TUCSON, AZ (Tucson News Now) - It wasn't that long ago Tucson Police Department had more than 1,100 officers protecting this community. Today, that number is 928 and dwindling. Why?
Because veteran cops are leaving TPD at an alarming rate. At least 130 have resigned and moved onto other agencies since 2010, while a total of 330 have left the department for various reasons since 2008.
Couple that with an additional 70 officers set to retire by the end of next year – and what you have is a full-blown staffing issue that could impact police protection in our community.
"In your opinion, is public safety compromised in any way because of what we're going through right now?" Tucson News Now asks City Council member Steve Kozachik.
"Sure it is, sure it is,” says Kozachik, who represents Tucson's Ward 6. "And if the chief of police was honest with you, he'd stand up and say yes it is too."
"I disagree with that," says Tucson Police Chief Roberto Villasenor. "Because it's not going to hit the numbers where we're not going to have good people here to handle the issues and handle the scenes.”
Villasenor's seen the resignation letters on his desk, as many as a dozen in just one week earlier this year.
Still, with a new class of recruits just graduating and another academy currently underway, Villasenor says vacancies are being filled.
"I think we've lost some great officers, but I also think that we haven't compromised public safety with the officers we lose because we're still recruiting," Villasenor says.
But to senior officers like Roland Gutierrez -- who's also the president of the Tucson Police Officers Association -- filling positions with new recruits isn't always a good thing.
"My safety is always compromised because not only do we have less officers on the streets, but we have inexperienced officers," Gutierrez says. "This is definitely a safety concern for all of us.”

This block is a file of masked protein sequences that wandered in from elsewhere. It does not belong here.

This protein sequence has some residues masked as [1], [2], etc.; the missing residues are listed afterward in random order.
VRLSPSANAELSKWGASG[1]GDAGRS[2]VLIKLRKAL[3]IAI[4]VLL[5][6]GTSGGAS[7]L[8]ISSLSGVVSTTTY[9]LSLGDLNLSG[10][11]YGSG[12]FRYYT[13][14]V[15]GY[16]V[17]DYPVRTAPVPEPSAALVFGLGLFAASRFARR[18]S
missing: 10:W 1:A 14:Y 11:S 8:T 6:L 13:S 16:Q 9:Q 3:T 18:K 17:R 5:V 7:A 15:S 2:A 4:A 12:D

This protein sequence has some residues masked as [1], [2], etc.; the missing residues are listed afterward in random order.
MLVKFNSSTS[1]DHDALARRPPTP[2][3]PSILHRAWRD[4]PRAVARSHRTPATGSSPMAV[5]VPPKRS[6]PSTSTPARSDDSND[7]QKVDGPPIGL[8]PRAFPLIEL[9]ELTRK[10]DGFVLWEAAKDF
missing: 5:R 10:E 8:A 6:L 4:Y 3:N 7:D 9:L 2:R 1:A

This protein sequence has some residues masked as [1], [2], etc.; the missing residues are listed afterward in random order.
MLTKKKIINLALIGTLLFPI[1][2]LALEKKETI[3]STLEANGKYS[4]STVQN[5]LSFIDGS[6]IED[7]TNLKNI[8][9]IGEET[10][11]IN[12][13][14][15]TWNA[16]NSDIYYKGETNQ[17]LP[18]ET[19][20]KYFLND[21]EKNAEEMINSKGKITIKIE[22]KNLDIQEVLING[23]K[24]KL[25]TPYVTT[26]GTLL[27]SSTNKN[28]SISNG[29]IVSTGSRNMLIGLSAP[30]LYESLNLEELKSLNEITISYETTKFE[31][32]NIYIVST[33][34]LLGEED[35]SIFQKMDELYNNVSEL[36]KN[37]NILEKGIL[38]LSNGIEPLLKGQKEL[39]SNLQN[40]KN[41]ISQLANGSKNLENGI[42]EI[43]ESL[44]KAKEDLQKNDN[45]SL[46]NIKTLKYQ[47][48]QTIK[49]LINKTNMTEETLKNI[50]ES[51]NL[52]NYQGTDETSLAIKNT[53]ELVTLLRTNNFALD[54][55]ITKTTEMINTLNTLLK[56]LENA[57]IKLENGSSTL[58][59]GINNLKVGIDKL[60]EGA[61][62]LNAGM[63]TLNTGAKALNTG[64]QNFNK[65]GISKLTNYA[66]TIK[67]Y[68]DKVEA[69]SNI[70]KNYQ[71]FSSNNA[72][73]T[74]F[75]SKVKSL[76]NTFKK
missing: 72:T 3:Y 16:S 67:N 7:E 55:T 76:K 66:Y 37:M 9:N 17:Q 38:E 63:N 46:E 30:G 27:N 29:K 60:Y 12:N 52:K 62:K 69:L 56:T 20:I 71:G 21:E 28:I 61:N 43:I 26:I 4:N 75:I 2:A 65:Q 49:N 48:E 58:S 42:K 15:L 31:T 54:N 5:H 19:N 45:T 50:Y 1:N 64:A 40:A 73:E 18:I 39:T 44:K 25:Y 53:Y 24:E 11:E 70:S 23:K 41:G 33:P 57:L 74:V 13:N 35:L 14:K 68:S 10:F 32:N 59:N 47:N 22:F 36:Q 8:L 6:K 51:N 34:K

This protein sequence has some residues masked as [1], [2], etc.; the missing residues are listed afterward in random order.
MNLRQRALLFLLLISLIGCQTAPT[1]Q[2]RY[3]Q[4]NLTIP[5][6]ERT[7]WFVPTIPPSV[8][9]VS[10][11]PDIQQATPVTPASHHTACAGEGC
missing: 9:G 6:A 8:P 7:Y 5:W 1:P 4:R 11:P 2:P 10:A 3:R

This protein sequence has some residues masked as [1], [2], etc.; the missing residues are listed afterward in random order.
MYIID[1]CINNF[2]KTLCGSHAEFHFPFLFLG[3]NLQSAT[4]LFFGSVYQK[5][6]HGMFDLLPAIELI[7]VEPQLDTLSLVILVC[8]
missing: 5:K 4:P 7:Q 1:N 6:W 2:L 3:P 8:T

Then again, TPD isn't alone when it comes to inexperienced personnel. Departments everywhere, even right here in Tucson, target veteran officers from other agencies. But sometimes that recruitment hits a little too close to home.
It's one thing to lose officers to attrition, retirement or a possible career change. But it's something entirely different to lose officers to rival agencies, who are literally recruiting some of TPD's finest right outside their front door.
That's what happened last week when Union Pacific Police parked a trailer just feet from TPD's West-Side Substation.
"It was basically the agency recruiting with a sign on their trailer that said, ‘Hiring laterals now,'"says Roland Gutierrez, TPOA president. "It's not only bad etiquette, but it's also opening the doors, making officers who are already thinking about leaving – it's making them think even harder."
TPD officials were pretty upset when they saw this and a phone call to Union Pacific promptly led to the trailer being hauled away. But TPD's issue of officer retention still exists.
At Union Pacific, entry-level officers make about $10,000 more than they would at TPD, where officers start at $46,000 per year.
Similar increases are available at Marana, Oro Valley and numerous other agencies across the region and state.
"You might be able to walk in the door at a higher pay rate, but you're gonna be sitting at that rate for the next 10, 12 years," Councilman Kozachik says of the other agencies. "Is that really worth it?"
What TPD has to offer, city officials say, is upward mobility. Remember all those officers retiring next year?
Those positions will have to be filled as well: everything from mid-level managers to command staff, even Tucson's next chief of police.
"I understand taking care of their family is their number one priority," says Chief Villasenor, who's among the 70 officers retiring from TPD next year.
"I don't fault anyone who uses that as motivation, but I want them to look at the big picture of seeing what they'll be giving up if they leave, because things will get better here," he says.
Interestingly enough, the city set aside $11 million last year for recruitment and retention purposes. But because TPD couldn't find enough recruits to fill their academies, that money went back into the city's general fund.
Cops will ask why couldn't some of that money be used for merit increases or at least cost of living raises?
That's a very good question.
One that could very well be raised again the next time mayor/council consider officer salaries.